A UW-Extension field study found that feed made up more than half the cost of raising heifers.
by Tina Kohlman
The author is a dairy and livestock agent with UW-Extension in Fond du Lac and Sheboygan Counties.
Today's successful dairy operators recognize that heifers are an important investment in the future. The cost of raising dairy replacements represents 15 to 20 percent of the total cost of milk production.
In 1998, UW-Extension Dairy Team members surveyed Wisconsin operations to determine the costs associated with raising calves and heifers and to benchmark labor efficiencies. Due to inflation and changing economic dynamics, county-based extension educators conducted a similar field survey in 2007 and again in 2013.
In this article, we will summarize the 2013 results for heifers, from the time she was moved to group housing until she freshened, or in the case of the custom grower, returned to the dairy producer. Expenditures were broken into four categories: feed, labor and management, variable and fixed costs. Of the 32 operations surveyed that raised heifers, 12 were tie stall herds, 13 were freestall herds and 7 were custom growers.
Custom growers spent less
Of these farms, the average cost to raise a heifer was determined to be $1,863 over 612 feeding days or $3.04 per day. Total heifer costs ranged from as low as $770 to as high as $3,806.
When comparing by operation type, the cost to raise a heifer was similar between tie stall and freestall operators averaging $1,956 per heifer ($3.20 per day) and $1,963 ($3.15 per day), respectively. The custom grower costs were $440 less, averaging $1,519 per heifer ($2.57 per day).
At first glance, custom growers would appear to be more profitable on a per-day basis. However, several factors need to be taken into consideration. The custom grower, on average, fed heifers 23 days less so we were not able to capture costs associated with the heifer once returned to the producer. Also, animals raised by custom growers freshened at 22.1 months compared to 23.5 and 23.8 months for tie stall and freestall operators, respectively. Again, this shortened the days on feed. Finally, labor efficiency was nearly 45 percent higher than tie stall operators (55.5 heifers per hour versus 30.6 heifers per hour).
The average number of days a heifer was in group housing was 612 days. Tie stall and freestall operators fed heifers in group housing for 612 days and 621 days, respectively. Custom growers managed the heifer for 593 days before returning her to the dairy producer.
Feed costs top the list
Not surprisingly, feed was the largest expense, contributing over one-half of the cost to raise a heifer. Feed averaged $1,046 per heifer or $1.71 per day. Tie stall operator could feed a heifer for $1,020 ($1.66 per day), while freestall operators had a slightly higher cost of $1,139 ($1.83 per day). Custom growers fed heifers for even less days, resulting in an average feed cost of $917 per heifer or $1.71 per day.
Labor and management (paid and unpaid) contributed over 16 percent to the total costs to raise a heifer, $333 or 54 cents per day. Due to variation from farm to farm when it comes to wages, $13 per hour for labor and $22 per hour for management was used in labor and management calculations for all operations.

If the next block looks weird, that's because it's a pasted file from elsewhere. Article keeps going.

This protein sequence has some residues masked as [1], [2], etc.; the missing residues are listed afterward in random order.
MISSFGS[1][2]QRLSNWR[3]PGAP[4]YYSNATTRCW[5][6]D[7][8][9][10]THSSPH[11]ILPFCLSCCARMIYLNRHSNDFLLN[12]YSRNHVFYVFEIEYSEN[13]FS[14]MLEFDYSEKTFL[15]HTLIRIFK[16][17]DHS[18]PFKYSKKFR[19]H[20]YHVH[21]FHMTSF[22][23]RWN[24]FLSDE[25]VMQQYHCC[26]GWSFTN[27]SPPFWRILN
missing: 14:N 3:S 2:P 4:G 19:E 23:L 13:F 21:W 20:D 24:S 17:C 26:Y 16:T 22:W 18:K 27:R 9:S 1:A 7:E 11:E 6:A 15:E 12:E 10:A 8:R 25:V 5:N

Labor and management costs were highest for the tie stall operators at $404 per heifer (66 cents per day), followed by freestall operators at $322 per heifer (52 cents per day). Custom growers had the lowest costs at $230 per heifer (39 cents per day). Labor efficiency was very similar between freestall operators and custom growers who could manage 57 and 55 heifers per hour, respectively. Tie stall operators could manage 30 heifers per hour.
Variable costs included bedding, veterinary, breeding, electricity and fuel, interest (set at 4.5 percent for all farms) and death loss. They accounted for 17 percent of total heifer expenses. This averaged $274 per heifer or 74 cents per day.
Fixed costs contributed 11 percent to heifer rearing. Fixed costs averaged $209 per heifer or 35 cents per day across all operations. The three operation types had similar housing costs, averaging $149 per heifer or 25 cents per day. Equipment costs were much higher for tie stall operators ($76.80 per heifer) as compared to freestall operators ($22.96 per heifer) and custom growers ($13.39 per heifer).
Refine the feeding program
Accounting for 57 percent of total costs, feed is the most likely area where costs can be refined. Some areas to consider are:
- Develop a ration based on nutrient needs.
- Avoid overfeeding minerals, vitamins and protein.
- Consider feeding ionophores to enhance feed efficiency.
- Utilize efficient bunk feeding techniques.
- Control forage costs.
- Test forages being fed.
- For some operations, intensive rotational grazing may reduce feed costs.
- Feed high-quality and palatable concentrates to younger heifers.
- Monitor size, age and weight variation.
- Keep weight gains steady.
- Adjust rations to changing environments without overconditioning.
A successful dairy operation can account for most of the expenses that occur on the farm. Can you identify the expenses associated with raising your replacement herd?
This is the second in the series. Click to read the previous articles.
First issue: Calf care takes time and money
Third issue: Comparing 1999, 2007 and 2013